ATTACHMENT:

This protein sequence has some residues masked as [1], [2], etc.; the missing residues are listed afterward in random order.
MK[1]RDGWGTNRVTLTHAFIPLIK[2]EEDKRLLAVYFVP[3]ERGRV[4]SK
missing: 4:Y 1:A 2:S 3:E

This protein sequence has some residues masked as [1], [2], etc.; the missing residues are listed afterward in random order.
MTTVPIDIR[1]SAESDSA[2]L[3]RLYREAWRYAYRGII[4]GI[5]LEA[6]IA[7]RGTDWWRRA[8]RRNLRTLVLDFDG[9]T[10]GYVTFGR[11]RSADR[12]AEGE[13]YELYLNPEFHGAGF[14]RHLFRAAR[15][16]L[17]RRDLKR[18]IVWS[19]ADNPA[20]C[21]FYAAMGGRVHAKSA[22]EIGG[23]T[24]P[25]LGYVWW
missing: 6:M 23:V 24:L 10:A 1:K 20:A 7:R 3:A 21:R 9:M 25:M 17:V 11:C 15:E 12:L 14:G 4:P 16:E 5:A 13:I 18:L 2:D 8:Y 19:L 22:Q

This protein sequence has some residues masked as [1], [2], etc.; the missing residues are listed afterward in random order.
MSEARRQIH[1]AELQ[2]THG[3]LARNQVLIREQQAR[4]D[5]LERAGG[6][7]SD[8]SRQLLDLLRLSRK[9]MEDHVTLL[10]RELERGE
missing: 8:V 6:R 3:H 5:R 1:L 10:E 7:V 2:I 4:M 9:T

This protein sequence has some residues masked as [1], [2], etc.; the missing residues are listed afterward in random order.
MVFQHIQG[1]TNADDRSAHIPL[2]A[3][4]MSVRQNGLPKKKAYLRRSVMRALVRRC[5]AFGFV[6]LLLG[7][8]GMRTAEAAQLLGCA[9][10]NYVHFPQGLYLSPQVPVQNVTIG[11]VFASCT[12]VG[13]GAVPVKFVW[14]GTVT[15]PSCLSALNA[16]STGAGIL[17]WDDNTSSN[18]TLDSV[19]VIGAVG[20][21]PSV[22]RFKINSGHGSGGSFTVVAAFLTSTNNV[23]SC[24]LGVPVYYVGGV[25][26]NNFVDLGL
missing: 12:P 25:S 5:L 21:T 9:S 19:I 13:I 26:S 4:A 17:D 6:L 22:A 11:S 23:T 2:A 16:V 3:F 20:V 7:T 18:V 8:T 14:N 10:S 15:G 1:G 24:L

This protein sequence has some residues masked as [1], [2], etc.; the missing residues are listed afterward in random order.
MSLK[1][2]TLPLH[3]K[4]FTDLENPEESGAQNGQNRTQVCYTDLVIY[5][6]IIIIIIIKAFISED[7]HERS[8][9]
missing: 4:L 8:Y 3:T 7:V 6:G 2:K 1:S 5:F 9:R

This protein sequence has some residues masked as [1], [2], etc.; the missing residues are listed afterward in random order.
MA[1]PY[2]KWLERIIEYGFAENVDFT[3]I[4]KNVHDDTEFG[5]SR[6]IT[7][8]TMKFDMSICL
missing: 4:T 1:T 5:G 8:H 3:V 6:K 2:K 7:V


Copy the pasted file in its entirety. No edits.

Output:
This protein sequence has some residues masked as [1], [2], etc.; the missing residues are listed afterward in random order.
MK[1]RDGWGTNRVTLTHAFIPLIK[2]EEDKRLLAVYFVP[3]ERGRV[4]SK
missing: 4:Y 1:A 2:S 3:E

This protein sequence has some residues masked as [1], [2], etc.; the missing residues are listed afterward in random order.
MTTVPIDIR[1]SAESDSA[2]L[3]RLYREAWRYAYRGII[4]GI[5]LEA[6]IA[7]RGTDWWRRA[8]RRNLRTLVLDFDG[9]T[10]GYVTFGR[11]RSADR[12]AEGE[13]YELYLNPEFHGAGF[14]RHLFRAAR[15][16]L[17]RRDLKR[18]IVWS[19]ADNPA[20]C[21]FYAAMGGRVHAKSA[22]EIGG[23]T[24]P[25]LGYVWW
missing: 6:M 23:V 24:L 10:A 1:K 20:A 7:R 3:A 21:R 9:M 25:M 17:V 11:C 15:E 12:L 14:G 4:P 16:E 5:A 13:I 18:L 2:D 8:Y 19:L 22:Q

This protein sequence has some residues masked as [1], [2], etc.; the missing residues are listed afterward in random order.
MSEARRQIH[1]AELQ[2]THG[3]LARNQVLIREQQAR[4]D[5]LERAGG[6][7]SD[8]SRQLLDLLRLSRK[9]MEDHVTLL[10]RELERGE
missing: 8:V 6:R 3:H 5:R 1:L 10:E 7:V 2:I 4:M 9:T

This protein sequence has some residues masked as [1], [2], etc.; the missing residues are listed afterward in random order.
MVFQHIQG[1]TNADDRSAHIPL[2]A[3][4]MSVRQNGLPKKKAYLRRSVMRALVRRC[5]AFGFV[6]LLLG[7][8]GMRTAEAAQLLGCA[9][10]NYVHFPQGLYLSPQVPVQNVTIG[11]VFASCT[12]VG[13]GAVPVKFVW[14]GTVT[15]PSCLSALNA[16]STGAGIL[17]WDDNTSSN[18]TLDSV[19]VIGAVG[20][21]PSV[22]RFKINSGHGSGGSFTVVAAFLTSTNNV[23]SC[24]LGVPVYYVGGV[25][26]NNFVDLGL
missing: 12:P 25:S 5:L 21:T 9:S 19:I 13:I 26:S 4:A 17:D 6:L 22:A 11:S 23:T 2:A 16:V 3:F 20:V 7:T 18:V 8:T 14:N 10:S 15:G 1:G 24:L

This protein sequence has some residues masked as [1], [2], etc.; the missing residues are listed afterward in random order.
MSLK[1][2]TLPLH[3]K[4]FTDLENPEESGAQNGQNRTQVCYTDLVIY[5][6]IIIIIIIKAFISED[7]HERS[8][9]
missing: 4:L 8:Y 3:T 7:V 6:G 2:K 1:S 5:F 9:R

This protein sequence has some residues masked as [1], [2], etc.; the missing residues are listed afterward in random order.
MA[1]PY[2]KWLERIIEYGFAENVDFT[3]I[4]KNVHDDTEFG[5]SR[6]IT[7][8]TMKFDMSICL
missing: 4:T 1:T 5:G 8:H 3:V 6:K 2:K 7:V